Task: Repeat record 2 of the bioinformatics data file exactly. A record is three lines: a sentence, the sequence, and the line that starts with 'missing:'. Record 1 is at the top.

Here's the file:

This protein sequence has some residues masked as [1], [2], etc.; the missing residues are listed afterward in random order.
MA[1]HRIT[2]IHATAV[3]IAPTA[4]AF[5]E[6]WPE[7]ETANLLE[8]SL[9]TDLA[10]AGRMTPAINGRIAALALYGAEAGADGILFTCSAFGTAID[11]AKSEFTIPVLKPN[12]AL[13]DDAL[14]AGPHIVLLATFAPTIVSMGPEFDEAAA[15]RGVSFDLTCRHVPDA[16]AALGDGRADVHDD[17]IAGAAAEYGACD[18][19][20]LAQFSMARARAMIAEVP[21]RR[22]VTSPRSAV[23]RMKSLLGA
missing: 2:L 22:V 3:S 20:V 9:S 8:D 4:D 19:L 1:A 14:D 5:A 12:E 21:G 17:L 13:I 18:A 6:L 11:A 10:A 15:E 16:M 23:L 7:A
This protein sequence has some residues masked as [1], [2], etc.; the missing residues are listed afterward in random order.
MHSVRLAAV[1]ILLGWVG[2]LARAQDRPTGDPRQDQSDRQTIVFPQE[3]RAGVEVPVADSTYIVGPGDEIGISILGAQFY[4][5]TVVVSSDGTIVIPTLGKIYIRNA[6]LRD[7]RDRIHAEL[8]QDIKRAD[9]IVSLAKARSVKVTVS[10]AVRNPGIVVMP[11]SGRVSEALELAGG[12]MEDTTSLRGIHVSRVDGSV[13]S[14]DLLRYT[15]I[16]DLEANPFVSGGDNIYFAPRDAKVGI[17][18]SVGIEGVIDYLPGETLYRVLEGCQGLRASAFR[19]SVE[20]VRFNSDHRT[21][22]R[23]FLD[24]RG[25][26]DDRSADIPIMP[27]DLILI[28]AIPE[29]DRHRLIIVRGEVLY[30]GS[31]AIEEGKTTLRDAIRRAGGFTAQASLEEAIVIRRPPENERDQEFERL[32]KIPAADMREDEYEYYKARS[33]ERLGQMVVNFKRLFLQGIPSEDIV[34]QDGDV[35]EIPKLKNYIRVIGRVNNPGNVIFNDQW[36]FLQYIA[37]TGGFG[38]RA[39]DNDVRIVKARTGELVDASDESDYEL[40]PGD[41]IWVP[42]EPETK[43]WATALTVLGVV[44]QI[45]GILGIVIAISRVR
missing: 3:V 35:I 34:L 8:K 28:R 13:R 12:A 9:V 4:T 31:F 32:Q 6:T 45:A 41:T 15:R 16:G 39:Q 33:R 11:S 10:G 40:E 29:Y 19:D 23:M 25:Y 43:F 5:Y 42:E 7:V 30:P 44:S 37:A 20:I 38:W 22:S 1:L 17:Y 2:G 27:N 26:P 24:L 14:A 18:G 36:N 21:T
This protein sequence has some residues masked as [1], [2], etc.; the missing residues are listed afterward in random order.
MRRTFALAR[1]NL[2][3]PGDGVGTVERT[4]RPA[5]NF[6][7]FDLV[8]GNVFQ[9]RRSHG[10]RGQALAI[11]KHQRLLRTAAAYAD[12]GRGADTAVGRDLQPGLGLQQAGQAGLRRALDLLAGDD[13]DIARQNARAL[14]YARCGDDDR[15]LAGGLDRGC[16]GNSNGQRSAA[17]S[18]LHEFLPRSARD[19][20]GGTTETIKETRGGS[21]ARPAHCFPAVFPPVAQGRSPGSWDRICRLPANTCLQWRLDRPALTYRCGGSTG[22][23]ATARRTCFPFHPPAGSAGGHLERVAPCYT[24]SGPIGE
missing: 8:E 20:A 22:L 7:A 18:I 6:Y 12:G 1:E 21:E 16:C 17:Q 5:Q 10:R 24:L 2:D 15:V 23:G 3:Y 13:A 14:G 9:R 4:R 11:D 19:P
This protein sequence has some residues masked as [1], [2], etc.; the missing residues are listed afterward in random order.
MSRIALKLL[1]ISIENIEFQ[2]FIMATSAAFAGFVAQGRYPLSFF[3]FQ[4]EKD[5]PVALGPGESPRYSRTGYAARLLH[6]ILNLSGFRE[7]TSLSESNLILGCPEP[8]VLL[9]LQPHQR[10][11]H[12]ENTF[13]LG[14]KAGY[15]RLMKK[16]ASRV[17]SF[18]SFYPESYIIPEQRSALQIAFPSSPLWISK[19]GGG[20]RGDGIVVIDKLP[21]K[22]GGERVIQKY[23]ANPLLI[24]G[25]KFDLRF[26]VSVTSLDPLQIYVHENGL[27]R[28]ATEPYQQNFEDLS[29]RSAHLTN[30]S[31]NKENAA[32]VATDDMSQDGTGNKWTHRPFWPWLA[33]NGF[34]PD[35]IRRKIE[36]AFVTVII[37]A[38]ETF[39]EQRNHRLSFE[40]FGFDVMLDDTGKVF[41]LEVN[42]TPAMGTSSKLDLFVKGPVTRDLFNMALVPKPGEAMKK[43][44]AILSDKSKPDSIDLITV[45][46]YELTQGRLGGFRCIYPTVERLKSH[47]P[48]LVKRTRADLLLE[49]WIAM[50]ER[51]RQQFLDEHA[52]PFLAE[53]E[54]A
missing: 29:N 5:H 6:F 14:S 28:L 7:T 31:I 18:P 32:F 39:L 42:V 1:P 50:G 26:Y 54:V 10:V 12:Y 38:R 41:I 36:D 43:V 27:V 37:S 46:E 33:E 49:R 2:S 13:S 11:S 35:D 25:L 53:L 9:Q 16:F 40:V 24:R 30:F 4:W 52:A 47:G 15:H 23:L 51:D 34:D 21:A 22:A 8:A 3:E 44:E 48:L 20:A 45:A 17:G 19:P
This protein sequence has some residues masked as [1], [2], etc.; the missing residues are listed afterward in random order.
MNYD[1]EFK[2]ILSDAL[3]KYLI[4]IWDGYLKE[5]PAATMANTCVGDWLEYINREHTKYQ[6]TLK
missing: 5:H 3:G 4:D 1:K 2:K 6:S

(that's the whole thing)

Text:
This protein sequence has some residues masked as [1], [2], etc.; the missing residues are listed afterward in random order.
MHSVRLAAV[1]ILLGWVG[2]LARAQDRPTGDPRQDQSDRQTIVFPQE[3]RAGVEVPVADSTYIVGPGDEIGISILGAQFY[4][5]TVVVSSDGTIVIPTLGKIYIRNA[6]LRD[7]RDRIHAEL[8]QDIKRAD[9]IVSLAKARSVKVTVS[10]AVRNPGIVVMP[11]SGRVSEALELAGG[12]MEDTTSLRGIHVSRVDGSV[13]S[14]DLLRYT[15]I[16]DLEANPFVSGGDNIYFAPRDAKVGI[17][18]SVGIEGVIDYLPGETLYRVLEGCQGLRASAFR[19]SVE[20]VRFNSDHRT[21][22]R[23]FLD[24]RG[25][26]DDRSADIPIMP[27]DLILI[28]AIPE[29]DRHRLIIVRGEVLY[30]GS[31]AIEEGKTTLRDAIRRAGGFTAQASLEEAIVIRRPPENERDQEFERL[32]KIPAADMREDEYEYYKARS[33]ERLGQMVVNFKRLFLQGIPSEDIV[34]QDGDV[35]EIPKLKNYIRVIGRVNNPGNVIFNDQW[36]FLQYIA[37]TGGFG[38]RA[39]DNDVRIVKARTGELVDASDESDYEL[40]PGD[41]IWVP[42]EPETK[43]WATALTVLGVV[44]QI[45]GILGIVIAISRVR
missing: 3:V 35:I 34:L 8:K 28:R 13:R 12:A 9:V 4:T 31:F 32:Q 6:T 45:A 41:T 15:R 16:G 39:Q 33:R 11:S 10:G 40:E 29:Y 19:D 23:M 25:Y 43:F 5:Y 42:E 7:V 30:P 44:S 37:A 20:I 38:W 22:S 1:L 17:Y 2:G 27:N 26:P 24:L 14:A 18:G 36:N 21:T